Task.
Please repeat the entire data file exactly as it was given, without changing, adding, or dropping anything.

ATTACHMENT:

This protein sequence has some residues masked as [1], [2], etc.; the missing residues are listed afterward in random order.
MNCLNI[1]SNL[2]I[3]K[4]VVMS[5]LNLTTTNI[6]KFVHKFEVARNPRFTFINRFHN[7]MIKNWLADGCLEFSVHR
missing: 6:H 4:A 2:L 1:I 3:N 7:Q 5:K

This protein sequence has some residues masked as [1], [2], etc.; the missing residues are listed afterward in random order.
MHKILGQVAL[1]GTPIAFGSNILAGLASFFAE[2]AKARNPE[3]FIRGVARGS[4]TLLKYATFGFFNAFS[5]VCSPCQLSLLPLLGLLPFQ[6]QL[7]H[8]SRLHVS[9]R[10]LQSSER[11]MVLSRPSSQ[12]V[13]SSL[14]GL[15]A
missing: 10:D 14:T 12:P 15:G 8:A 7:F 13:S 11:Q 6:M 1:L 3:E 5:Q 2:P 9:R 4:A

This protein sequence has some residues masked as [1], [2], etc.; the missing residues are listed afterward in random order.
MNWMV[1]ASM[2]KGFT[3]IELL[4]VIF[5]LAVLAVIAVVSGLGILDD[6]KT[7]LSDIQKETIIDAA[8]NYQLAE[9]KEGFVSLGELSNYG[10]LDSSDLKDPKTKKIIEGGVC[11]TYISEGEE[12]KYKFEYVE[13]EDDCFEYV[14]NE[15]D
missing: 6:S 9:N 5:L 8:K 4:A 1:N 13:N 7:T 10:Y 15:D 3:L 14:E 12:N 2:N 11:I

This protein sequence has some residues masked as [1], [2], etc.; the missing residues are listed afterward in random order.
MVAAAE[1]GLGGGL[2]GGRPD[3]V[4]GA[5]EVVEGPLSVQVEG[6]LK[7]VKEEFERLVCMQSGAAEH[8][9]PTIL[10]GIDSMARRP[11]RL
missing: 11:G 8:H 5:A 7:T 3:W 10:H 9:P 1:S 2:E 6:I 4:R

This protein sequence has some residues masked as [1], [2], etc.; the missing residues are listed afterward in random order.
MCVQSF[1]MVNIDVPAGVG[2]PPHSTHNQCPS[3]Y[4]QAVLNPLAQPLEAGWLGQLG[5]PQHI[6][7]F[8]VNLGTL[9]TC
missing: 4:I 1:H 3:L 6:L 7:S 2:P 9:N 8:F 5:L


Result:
This protein sequence has some residues masked as [1], [2], etc.; the missing residues are listed afterward in random order.
MNCLNI[1]SNL[2]I[3]K[4]VVMS[5]LNLTTTNI[6]KFVHKFEVARNPRFTFINRFHN[7]MIKNWLADGCLEFSVHR
missing: 6:H 4:A 2:L 1:I 3:N 7:Q 5:K

This protein sequence has some residues masked as [1], [2], etc.; the missing residues are listed afterward in random order.
MHKILGQVAL[1]GTPIAFGSNILAGLASFFAE[2]AKARNPE[3]FIRGVARGS[4]TLLKYATFGFFNAFS[5]VCSPCQLSLLPLLGLLPFQ[6]QL[7]H[8]SRLHVS[9]R[10]LQSSER[11]MVLSRPSSQ[12]V[13]SSL[14]GL[15]A
missing: 10:D 14:T 12:P 15:G 8:A 7:F 13:S 11:Q 6:M 1:L 3:E 5:Q 2:P 9:R 4:A

This protein sequence has some residues masked as [1], [2], etc.; the missing residues are listed afterward in random order.
MNWMV[1]ASM[2]KGFT[3]IELL[4]VIF[5]LAVLAVIAVVSGLGILDD[6]KT[7]LSDIQKETIIDAA[8]NYQLAE[9]KEGFVSLGELSNYG[10]LDSSDLKDPKTKKIIEGGVC[11]TYISEGEE[12]KYKFEYVE[13]EDDCFEYV[14]NE[15]D
missing: 6:S 9:N 5:L 8:K 4:A 1:N 13:N 7:T 10:Y 15:D 3:L 14:E 12:N 2:N 11:I

This protein sequence has some residues masked as [1], [2], etc.; the missing residues are listed afterward in random order.
MVAAAE[1]GLGGGL[2]GGRPD[3]V[4]GA[5]EVVEGPLSVQVEG[6]LK[7]VKEEFERLVCMQSGAAEH[8][9]PTIL[10]GIDSMARRP[11]RL
missing: 11:G 8:H 5:A 7:T 3:W 10:H 9:P 1:S 2:E 6:I 4:R

This protein sequence has some residues masked as [1], [2], etc.; the missing residues are listed afterward in random order.
MCVQSF[1]MVNIDVPAGVG[2]PPHSTHNQCPS[3]Y[4]QAVLNPLAQPLEAGWLGQLG[5]PQHI[6][7]F[8]VNLGTL[9]TC
missing: 4:I 1:H 3:L 6:L 7:S 2:P 9:N 8:F 5:L